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Digos, the capital of Davao del Sur, is also the seat of the Diocese of Digos which was once part of the Archdiocese of Davao.  The diocese was created on November 8, 1979 by Pope John Paul II, and its first bishop, the Most Reverend Generoso Camiña, PME, was formally installed on February 11, 1980.  Its titular patron is San Isidro, Labrador while Mary Mediatrix of all Graces is the patroness of its cathedral.  The diocese is a suffragan of the Archdiocse of Davao.

The Diocese of Digos comprises the civil province of Davao del Sur, one of the three Davao provinces existing today.  The province lies west of the Davao Gulf, north of the Celebes Sea, east of the Cotabato provinces and south of its sister province, Davao del Norte.  It covers a land area of 3, 939 square kilometers that holds a population of 800,592, of which 71 per cent are Catholics.

As far back as the Spanish era, Muslim groups of the Maguindanao tribes were already settled in areas that were later to become important towns such as Tagum in Davao del Norte, Samal in Davao del Sur, and Mayo which is now Davao City.  From seven tribal groups that had settled in the entire Davao area in the 19 th century, the Manobos ended up in Davao del Norte while the Bagobos occupied Davao del Sur.

The Spaniards explored Mindanao in 1528, when Saavedra went through the Sarangani Islands on the southwestern tip of Davao Gulf.  Soon after, Villalobos skirted the eastern coasts and opened up the first settlement in what is now the district of Caraga in Surigao del Sur.  The entire area around the Davao Gulf remained under the Sultan of Mindanao until 1848, when Spanish control was finally established.

The inhabitants today are mostly migrants from the Visayas, speaking the Cebuano dialect.  The economy began to pick up in 1904 when Japanese plantations of abaca sprouted in the area.  Crop lands are in the area referred to as the Davao Piedmont Area, while fishing is an important industry.  The Philippine-Japan Friendship Highway which extends from Luzon to Mindanao (with ferry transfers), ends in Davao City but connects with a major highway to points south and to Cotabato.  The entire Davao province was subdivided into three provinces politically in 1967.

In recent years many inhabitants fled the areas around Davao City because of frequent clashes between government forces and the adherents of the Communist-backed New People's Army (NPA).  But the inhabitants organized a civilian movement ala vigilantes called "Alsa Masa" and succeeded in driving away these armed groups.

The year 1991 saw the convening of the Second Plenary Council of the Philippines which helped Filipino Catholics to deepen their awareness of the Faith, and see its relation to present social, political, cultural and economic realities.  The faithful of the Diocese of Digos were no exception.  They too were touched by the spirit behind PCP II.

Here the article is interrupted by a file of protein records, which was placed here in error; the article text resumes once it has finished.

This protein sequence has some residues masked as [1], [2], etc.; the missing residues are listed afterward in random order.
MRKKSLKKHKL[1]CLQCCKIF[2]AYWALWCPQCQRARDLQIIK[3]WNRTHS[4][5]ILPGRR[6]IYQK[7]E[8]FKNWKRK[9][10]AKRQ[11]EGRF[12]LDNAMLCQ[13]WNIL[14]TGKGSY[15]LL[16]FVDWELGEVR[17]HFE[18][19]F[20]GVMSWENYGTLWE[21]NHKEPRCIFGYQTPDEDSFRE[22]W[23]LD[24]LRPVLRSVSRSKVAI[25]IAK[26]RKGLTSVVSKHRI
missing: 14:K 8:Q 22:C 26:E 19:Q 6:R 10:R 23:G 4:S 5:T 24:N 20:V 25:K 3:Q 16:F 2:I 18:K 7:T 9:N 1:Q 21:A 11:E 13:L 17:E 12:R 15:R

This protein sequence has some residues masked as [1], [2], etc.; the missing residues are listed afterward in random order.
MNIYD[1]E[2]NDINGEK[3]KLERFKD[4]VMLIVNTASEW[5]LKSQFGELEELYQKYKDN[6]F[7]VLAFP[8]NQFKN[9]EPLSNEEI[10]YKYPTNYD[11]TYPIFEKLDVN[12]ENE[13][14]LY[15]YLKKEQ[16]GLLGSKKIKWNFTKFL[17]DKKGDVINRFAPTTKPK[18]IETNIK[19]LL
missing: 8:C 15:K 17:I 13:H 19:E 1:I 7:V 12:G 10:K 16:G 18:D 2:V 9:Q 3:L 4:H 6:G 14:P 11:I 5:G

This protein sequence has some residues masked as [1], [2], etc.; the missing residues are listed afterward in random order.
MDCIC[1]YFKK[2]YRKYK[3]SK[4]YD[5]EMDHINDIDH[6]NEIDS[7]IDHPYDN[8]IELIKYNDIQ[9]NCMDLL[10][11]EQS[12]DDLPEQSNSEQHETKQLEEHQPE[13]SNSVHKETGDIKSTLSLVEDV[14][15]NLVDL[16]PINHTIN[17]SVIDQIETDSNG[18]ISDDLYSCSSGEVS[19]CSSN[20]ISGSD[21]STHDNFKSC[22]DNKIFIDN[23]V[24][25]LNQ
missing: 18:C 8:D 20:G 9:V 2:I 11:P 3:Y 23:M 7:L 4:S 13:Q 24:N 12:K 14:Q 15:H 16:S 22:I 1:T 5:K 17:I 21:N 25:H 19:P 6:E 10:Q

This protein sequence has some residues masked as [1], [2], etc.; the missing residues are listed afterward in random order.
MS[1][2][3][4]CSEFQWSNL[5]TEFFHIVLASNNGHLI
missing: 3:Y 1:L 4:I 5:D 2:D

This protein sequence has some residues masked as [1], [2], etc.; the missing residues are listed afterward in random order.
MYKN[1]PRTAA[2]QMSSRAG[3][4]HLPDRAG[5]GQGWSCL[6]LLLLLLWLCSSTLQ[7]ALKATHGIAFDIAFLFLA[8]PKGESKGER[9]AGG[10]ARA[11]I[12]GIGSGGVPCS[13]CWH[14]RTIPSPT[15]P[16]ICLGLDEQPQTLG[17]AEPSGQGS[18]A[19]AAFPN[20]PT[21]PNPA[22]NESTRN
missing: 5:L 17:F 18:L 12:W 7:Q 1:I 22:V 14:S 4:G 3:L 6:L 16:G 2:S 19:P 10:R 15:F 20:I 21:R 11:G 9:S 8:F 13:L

Three stages of pastoral thrusts have helped to shape the Diocese of Digos in its fourteen years of existence.  First was the development of a Family Life Apostolate; second was the building and strengthening of Basic Ecclesial Communities; and third, the implementation by the diocese of the National Pastoral Plan in accord with the acts and decrees of PCP II.

Towards the end of the 80's, the diocese held a diocesan assembly that undertook the double tasks of investigating and evaluating the different pastoral programs of the diocese.  Out of that assembly came a formulation of its Vision-Mission Statement:

    Vision:  "Christian communities united in the same spirit, fully developed, self-reliant and responsible, that pray, teach and serve in solidarity with the Magisterium—living signs of the presence of the Kingdom of God, and being effective instruments of its spread to other communities.

For its mission the faithful of Digos commit themselves to help one another 1) to become persons and communities that love and worship God, listen to His word and are intimately united with Him in the Eucharist; 2) to become informed, formed and transformed communities of persons with deep Christian values, and 3) to live the spirit of love and service for others as free children of God, entering into the evangelical task of effecting total human development.

The diocesan pastoral programs are placed under three commissions:  Commission on Formation, Commission on Liturgy and Commission on Social Services.  The parish pastoral councils as well as movements and organizations are placed under the umbrella of the Diocesan Council of the Laity (DICLA).

The Diocese of Digos has jurisdiction over 16 parishes served by 35 diocesan priests.  Among its Catholic institutions are 2 colleges, 14 high schools, 4 elementary schools, and 7 kindergarten schools.  The diocese has 993 Basic Ecclesial Communities and mission stations.

 

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